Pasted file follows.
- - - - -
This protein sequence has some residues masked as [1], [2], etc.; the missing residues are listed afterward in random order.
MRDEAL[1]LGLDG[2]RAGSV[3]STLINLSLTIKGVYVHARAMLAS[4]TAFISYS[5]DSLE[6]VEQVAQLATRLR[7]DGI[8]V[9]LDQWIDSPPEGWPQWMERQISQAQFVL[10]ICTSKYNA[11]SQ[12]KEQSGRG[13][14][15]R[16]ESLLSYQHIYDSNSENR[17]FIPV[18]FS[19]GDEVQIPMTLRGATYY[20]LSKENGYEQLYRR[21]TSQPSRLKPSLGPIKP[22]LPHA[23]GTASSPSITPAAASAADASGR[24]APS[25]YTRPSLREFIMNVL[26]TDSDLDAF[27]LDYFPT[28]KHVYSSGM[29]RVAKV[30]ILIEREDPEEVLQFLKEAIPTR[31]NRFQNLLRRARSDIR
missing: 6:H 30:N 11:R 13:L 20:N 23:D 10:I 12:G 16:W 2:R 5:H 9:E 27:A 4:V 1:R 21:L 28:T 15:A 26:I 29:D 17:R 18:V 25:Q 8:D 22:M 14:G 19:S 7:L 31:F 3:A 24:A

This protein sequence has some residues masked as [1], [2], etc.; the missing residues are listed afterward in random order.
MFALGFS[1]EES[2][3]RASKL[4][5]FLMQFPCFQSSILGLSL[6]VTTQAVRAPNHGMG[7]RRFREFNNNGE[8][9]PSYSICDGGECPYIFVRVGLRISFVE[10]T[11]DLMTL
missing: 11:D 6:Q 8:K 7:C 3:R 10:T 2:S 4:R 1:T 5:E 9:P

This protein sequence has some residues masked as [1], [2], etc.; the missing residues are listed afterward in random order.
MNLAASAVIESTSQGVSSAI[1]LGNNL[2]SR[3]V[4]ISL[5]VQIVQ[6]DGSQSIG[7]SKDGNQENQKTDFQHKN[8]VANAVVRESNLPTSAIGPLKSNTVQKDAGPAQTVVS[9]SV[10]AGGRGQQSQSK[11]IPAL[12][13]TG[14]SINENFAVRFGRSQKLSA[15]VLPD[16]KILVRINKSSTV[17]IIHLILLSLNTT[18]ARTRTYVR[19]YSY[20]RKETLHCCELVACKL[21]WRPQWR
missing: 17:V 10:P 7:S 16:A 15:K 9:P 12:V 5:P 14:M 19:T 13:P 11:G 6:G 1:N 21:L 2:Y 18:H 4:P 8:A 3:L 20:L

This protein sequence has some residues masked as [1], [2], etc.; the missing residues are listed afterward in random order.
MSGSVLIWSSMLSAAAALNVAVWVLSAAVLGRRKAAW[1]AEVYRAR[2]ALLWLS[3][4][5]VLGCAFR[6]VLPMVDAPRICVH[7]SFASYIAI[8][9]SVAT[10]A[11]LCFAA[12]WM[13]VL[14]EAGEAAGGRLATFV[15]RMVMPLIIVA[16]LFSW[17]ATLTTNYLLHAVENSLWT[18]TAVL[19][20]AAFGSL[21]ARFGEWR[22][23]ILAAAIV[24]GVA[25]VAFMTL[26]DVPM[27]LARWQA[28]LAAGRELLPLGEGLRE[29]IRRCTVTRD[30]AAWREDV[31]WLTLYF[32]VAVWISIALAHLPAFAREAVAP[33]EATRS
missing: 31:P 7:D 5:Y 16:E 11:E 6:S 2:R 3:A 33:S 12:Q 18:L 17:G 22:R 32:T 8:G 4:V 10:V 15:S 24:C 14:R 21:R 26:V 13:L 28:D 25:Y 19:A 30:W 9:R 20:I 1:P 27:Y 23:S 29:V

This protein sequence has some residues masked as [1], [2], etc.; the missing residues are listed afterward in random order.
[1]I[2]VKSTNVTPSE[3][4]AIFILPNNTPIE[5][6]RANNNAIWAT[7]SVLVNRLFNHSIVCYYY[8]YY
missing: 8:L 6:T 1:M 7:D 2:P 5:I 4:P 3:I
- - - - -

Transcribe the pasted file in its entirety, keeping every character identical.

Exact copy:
This protein sequence has some residues masked as [1], [2], etc.; the missing residues are listed afterward in random order.
MRDEAL[1]LGLDG[2]RAGSV[3]STLINLSLTIKGVYVHARAMLAS[4]TAFISYS[5]DSLE[6]VEQVAQLATRLR[7]DGI[8]V[9]LDQWIDSPPEGWPQWMERQISQAQFVL[10]ICTSKYNA[11]SQ[12]KEQSGRG[13][14][15]R[16]ESLLSYQHIYDSNSENR[17]FIPV[18]FS[19]GDEVQIPMTLRGATYY[20]LSKENGYEQLYRR[21]TSQPSRLKPSLGPIKP[22]LPHA[23]GTASSPSITPAAASAADASGR[24]APS[25]YTRPSLREFIMNVL[26]TDSDLDAF[27]LDYFPT[28]KHVYSSGM[29]RVAKV[30]ILIEREDPEEVLQFLKEAIPTR[31]NRFQNLLRRARSDIR
missing: 6:H 30:N 11:R 13:L 20:N 23:D 10:I 12:G 16:W 2:R 5:H 9:E 27:A 4:V 1:R 21:L 28:T 15:A 26:I 29:D 17:R 18:V 25:Q 8:D 22:M 14:G 19:S 7:L 31:F 3:A 24:A

This protein sequence has some residues masked as [1], [2], etc.; the missing residues are listed afterward in random order.
MFALGFS[1]EES[2][3]RASKL[4][5]FLMQFPCFQSSILGLSL[6]VTTQAVRAPNHGMG[7]RRFREFNNNGE[8][9]PSYSICDGGECPYIFVRVGLRISFVE[10]T[11]DLMTL
missing: 11:D 6:Q 8:K 7:C 3:R 10:T 2:S 4:R 1:T 5:E 9:P

This protein sequence has some residues masked as [1], [2], etc.; the missing residues are listed afterward in random order.
MNLAASAVIESTSQGVSSAI[1]LGNNL[2]SR[3]V[4]ISL[5]VQIVQ[6]DGSQSIG[7]SKDGNQENQKTDFQHKN[8]VANAVVRESNLPTSAIGPLKSNTVQKDAGPAQTVVS[9]SV[10]AGGRGQQSQSK[11]IPAL[12][13]TG[14]SINENFAVRFGRSQKLSA[15]VLPD[16]KILVRINKSSTV[17]IIHLILLSLNTT[18]ARTRTYVR[19]YSY[20]RKETLHCCELVACKL[21]WRPQWR
missing: 17:V 10:P 7:S 16:A 15:K 9:P 12:V 5:P 14:M 19:T 13:P 11:G 6:G 1:N 21:L 2:Y 18:H 4:P 8:A 3:L 20:L

This protein sequence has some residues masked as [1], [2], etc.; the missing residues are listed afterward in random order.
MSGSVLIWSSMLSAAAALNVAVWVLSAAVLGRRKAAW[1]AEVYRAR[2]ALLWLS[3][4][5]VLGCAFR[6]VLPMVDAPRICVH[7]SFASYIAI[8][9]SVAT[10]A[11]LCFAA[12]WM[13]VL[14]EAGEAAGGRLATFV[15]RMVMPLIIVA[16]LFSW[17]ATLTTNYLLHAVENSLWT[18]TAVL[19][20]AAFGSL[21]ARFGEWR[22][23]ILAAAIV[24]GVA[25]VAFMTL[26]DVPM[27]LARWQA[28]LAAGRELLPLGEGLRE[29]IRRCTVTRD[30]AAWREDV[31]WLTLYF[32]VAVWISIALAHLPAFAREAVAP[33]EATRS
missing: 31:P 7:D 5:Y 16:E 11:E 6:S 2:R 3:A 33:S 12:Q 18:L 17:G 22:R 32:T 8:G 4:V 10:V 15:S 24:C 14:R 21:R 26:V 13:L 28:D 25:Y 19:A 30:W 9:R 20:I 1:P 27:Y 23:S 29:V

This protein sequence has some residues masked as [1], [2], etc.; the missing residues are listed afterward in random order.
[1]I[2]VKSTNVTPSE[3][4]AIFILPNNTPIE[5][6]RANNNAIWAT[7]SVLVNRLFNHSIVCYYY[8]YY
missing: 8:L 6:T 1:M 7:D 2:P 5:I 4:P 3:I